Bishnu Sapkota discusses the important role that peace support structures played in reinforcing peace talks between the Maoists and the Nepali state. A number of these structures, such as a Peace Secretariat, were created following failed rounds of negotiations in 2001 and 2003. The elevation and expansion of this peace architecture following the war has, however, opened several structures up to politicisation, and many senior Nepali leaders have been reluctant to engage with the peace agenda at all.
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Architecture of peace in Nepal
In June 2003, as negotiations appeared to be headed nowhere, newly appointed Prime Minister Surya Bahadur Thapa formed the Peace Talks Coordination Secretariat – or the Peace Secretariat as it was later called. The Secretariat was the first formal institution of Nepal’s peace infrastructure. Its primary purpose was to buttress the peace process, serving as the main coordinating body for the initiation and management of dialogue, both formal and informal. The Secretariat was subsequently elevated to the Ministry of Peace and Reconstruction (MoPR) in April 2007, following the formal end of the war in late 2006.
A number of other structures were also created to support the peace process and political transition: Local Peace Committees (LPCs), the Nepal Peace Trust Fund (NPTF), the Nepal Transition to Peace (NTTP), and the Centre for Constitutional Dialogue (CCD). The politicisation of some of the core elements of the peace architecture has been a common challenge to its effective operation, especially with the establishment of the MoPR. A related problem has been the lack of engagement with the architecture by senior Nepali leaders, who hold fundamental leverage over the political process and transition. This article assesses how these initiatives have functioned, what has worked and what has not, and the lessons that can be drawn.
Secretariat to ministry
The Comprehensive Peace Accord (CPA) of 2006 provided for a National Peace and Rehabilitation Commission (NPRC), envisaged as an inclusive national body to oversee the implementation of the CPA and other aspects of the post- war transition, including the LPCs. But the government instead opted for the MoPR, as this formulation would give political parties control over the immense resources that would be mobilised for post-conflict rebuilding through the NPTF. The NPRC, on the other hand, would have had civil society representation and, hence, more independence from the government.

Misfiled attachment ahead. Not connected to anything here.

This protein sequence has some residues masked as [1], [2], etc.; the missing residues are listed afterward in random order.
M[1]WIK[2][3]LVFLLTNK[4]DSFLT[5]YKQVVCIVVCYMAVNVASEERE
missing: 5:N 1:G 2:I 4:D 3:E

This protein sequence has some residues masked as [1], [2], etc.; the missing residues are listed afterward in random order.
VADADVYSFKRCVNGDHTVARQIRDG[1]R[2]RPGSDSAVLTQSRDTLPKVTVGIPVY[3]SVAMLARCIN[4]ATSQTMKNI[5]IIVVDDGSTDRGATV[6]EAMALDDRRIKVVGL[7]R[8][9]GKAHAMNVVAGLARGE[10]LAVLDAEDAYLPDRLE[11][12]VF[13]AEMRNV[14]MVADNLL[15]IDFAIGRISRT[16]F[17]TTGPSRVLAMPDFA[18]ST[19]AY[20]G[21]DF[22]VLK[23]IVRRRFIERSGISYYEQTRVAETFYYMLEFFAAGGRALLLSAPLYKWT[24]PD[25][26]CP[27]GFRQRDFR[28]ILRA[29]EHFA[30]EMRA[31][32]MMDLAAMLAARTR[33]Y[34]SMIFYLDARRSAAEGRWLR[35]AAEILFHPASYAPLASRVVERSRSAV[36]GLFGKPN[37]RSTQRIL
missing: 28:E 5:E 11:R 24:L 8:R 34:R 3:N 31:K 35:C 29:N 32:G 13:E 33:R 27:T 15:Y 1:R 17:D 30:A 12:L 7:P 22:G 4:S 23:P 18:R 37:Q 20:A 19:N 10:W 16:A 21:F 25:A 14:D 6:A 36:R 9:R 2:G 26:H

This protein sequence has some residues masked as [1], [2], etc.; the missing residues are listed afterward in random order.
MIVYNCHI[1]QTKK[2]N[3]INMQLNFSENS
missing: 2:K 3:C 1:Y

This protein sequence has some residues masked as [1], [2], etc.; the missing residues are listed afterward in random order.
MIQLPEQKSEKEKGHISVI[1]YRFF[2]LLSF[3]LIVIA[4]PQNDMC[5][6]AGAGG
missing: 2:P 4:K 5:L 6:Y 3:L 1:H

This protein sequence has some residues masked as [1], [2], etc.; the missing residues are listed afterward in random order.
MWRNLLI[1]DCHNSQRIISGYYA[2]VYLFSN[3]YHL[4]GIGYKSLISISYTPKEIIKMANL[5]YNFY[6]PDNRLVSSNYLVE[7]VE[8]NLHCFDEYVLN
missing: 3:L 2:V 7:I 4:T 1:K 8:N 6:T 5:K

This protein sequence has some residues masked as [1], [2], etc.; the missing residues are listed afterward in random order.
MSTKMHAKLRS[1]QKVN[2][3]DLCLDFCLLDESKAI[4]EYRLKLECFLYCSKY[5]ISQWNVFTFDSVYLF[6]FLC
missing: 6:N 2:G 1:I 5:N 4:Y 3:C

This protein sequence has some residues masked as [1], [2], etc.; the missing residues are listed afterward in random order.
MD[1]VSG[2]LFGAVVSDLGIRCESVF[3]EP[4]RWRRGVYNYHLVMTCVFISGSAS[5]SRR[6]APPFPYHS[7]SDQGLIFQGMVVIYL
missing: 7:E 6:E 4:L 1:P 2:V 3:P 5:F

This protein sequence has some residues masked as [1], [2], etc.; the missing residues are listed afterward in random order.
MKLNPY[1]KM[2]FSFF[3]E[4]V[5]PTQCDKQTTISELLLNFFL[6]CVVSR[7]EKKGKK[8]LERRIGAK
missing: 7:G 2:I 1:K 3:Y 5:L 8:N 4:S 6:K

The MoPR has been a key instrument in the peace process, overseeing activities ranging from managing the NPTF to hosting committees monitoring the ceasefire code of conduct, and regarding the integration and rehabilitation of former Maoist combatants. The MoPR has also overseen the reconstruction of physical infrastructure damaged during the conflict, such as police posts, schools and government buildings. As a government ministry led by successive politicians affiliated to one or other political party, however, it has not escaped charges of partisanship. Whenever out of government, the major political parties have failed to cooperate with it and have shown little commitment towards its initiatives.
Local Peace Committees
LPCs were envisaged as inclusive local authorities to manage post-conflict issues and promote peace, providing a strong, locally led institution to implement the CPA. Because the NPRC was never formed, the LPCs ended up effectively being district branches of the MoPR despite their stated role as autonomous peacebuilding mechanisms. Some LPCs worked well while others did not. In districts where there was effective leadership and an understanding of its role and mandate, the respective LPC became an impartial moral authority, trusted by district heads to resolve contentious issues; where the LPCs were overtly partisan, they failed to work.
Nepal Peace Trust Fund
The NPTF was a multi-donor funding mechanism to support reconstruction and peace promotion activities. It was managed by the MoPR with participation from other relevant government ministries and donors. The presence of the international community gave it legitimacy and it was highly successful in mobilising the required funds.
Its operational modality, however, could have been more transparent and the funding priorities more inclusive, and because ultimate executive authority remained with the MoPR, the NPTF was in practice a partisan body and neither parliament nor civil society have had any oversight role over it.